Acquired immune deficiency syndrome (AIDS) was discovered in 1981 among homosexuals in the USA, and the causative agent known as human immunodeficiency virus (HIV) was isolated in 1983 (Al-Mazrou et la., 2005). However, there is growing trend of HIV infection with 35million people were infected and 1.82 million HIV/AIDS associated death reported in 2010. It is also encouraging that epidemiological reports from 2010 shows decreases in the number of yearly HIV-infection by 21% (UNAIDS, 2011). The introduction of highly active antiretroviral therapy (HAART) has caused tremendous decreases in HIV transmission and death rate (Detels et al., 1998; Al Hajjar et al., 2012). Unfortunately, this achievement can be impaired by reports that showed that 25% of patients on HAART could discontinue their therapy because of toxic effects associated with therapy and HIV resistance to HAART (Lucas et al., 1999; Alrajhi AA, Almohaizeie, 2008).
Different treatment modalities have been introduced to improve treatment with HAART and to reduce toxic effects. Each antiretroviral medication is associated with its own specific adverse effects or may cause problems only in particular circumstances. Similarly, class specific adverse effects may occur. The Non nucleoside reverse transcriptase inhibitors (NNRITs) have been associated with skeletal and cardiomyopathy, autonomic and peripheral neuropathy, pancreatitis, lipoatrophy and steatohepatitis, (Lonergan et al., 2000). The nucleoside reverse transcriptase inhibitors (NRTI) have been associated with hepatotoxicity and hypersensitivity. The protease inhibitors are known to cause metabolic disorders (Carr et al., 1998). Also, some have been withdrawn from the market antiretroviral drugs because of their life-threatening adverse events (Smart, 2006).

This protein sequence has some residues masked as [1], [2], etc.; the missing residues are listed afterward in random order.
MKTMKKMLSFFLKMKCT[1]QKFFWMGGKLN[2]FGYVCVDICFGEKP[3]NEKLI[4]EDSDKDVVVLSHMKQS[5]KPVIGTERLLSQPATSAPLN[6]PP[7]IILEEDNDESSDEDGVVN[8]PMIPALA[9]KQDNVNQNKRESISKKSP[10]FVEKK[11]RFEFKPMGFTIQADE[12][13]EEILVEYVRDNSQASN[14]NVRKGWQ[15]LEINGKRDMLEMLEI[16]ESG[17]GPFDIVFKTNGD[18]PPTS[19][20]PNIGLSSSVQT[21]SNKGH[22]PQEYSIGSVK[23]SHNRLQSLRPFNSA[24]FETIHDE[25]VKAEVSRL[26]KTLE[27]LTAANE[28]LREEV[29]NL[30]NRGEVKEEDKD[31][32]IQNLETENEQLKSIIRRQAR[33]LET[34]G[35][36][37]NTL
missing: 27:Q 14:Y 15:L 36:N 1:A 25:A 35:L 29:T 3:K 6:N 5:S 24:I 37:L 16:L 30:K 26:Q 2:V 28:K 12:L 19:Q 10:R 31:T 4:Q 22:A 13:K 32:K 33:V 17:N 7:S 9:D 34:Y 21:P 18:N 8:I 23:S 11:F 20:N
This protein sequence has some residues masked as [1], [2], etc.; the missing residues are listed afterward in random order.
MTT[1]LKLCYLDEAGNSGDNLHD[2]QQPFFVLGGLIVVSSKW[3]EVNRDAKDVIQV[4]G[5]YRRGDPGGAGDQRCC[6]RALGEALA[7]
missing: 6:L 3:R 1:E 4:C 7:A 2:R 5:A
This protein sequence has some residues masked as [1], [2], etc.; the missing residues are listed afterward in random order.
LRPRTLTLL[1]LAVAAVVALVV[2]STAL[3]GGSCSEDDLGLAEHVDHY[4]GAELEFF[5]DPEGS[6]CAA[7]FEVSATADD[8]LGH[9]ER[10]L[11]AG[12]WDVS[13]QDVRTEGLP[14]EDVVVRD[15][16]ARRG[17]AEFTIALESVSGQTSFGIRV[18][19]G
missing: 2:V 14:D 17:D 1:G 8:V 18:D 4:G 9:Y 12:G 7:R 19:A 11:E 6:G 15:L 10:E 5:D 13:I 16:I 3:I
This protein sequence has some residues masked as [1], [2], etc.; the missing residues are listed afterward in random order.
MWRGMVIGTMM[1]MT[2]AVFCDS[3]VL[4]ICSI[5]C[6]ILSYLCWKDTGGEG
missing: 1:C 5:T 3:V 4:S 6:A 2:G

Current guidelines for the management of HIV infection recommend the use of tenofovir/ lamivudine/efavirenz (TELE) (WHO, 2010;Musa et al., 2015).TELE is among the WHO-recommended regimens for the initiation of HIV therapy and is recommended in European and American guidelines as a first-line antiretroviral therapy (WHO, 2010). The efficacy of TELE in the treatment of HIV has been widely evaluated in several clinical trials (Gallant et al., 2006). An efficacy of 76%–84% has been reported at in HIV patients on TELE for 48 weeks with 5%–16% virological failure observed (Deeks and Perry, 2010). Unfortunately, there is lack of information on large multicentre cohort studies on the efficacy of TELE in clinical practice that allows efficacy analyses independent of co-formulation. Furthermore, despite the efficacy of TELE there is paucity of information on the safety of TELE especially in black population which is of clinical importance because different race could respond to same therapy differently. Also, the limited available safety data did not capture essential biomarkers that can be used to establish its safety profile , Therefore, to bridge this information gap the present study assessed the effect of TELE in black population taking into cognizance relevant parameters used as tools in the safety assessment of xenobiotics

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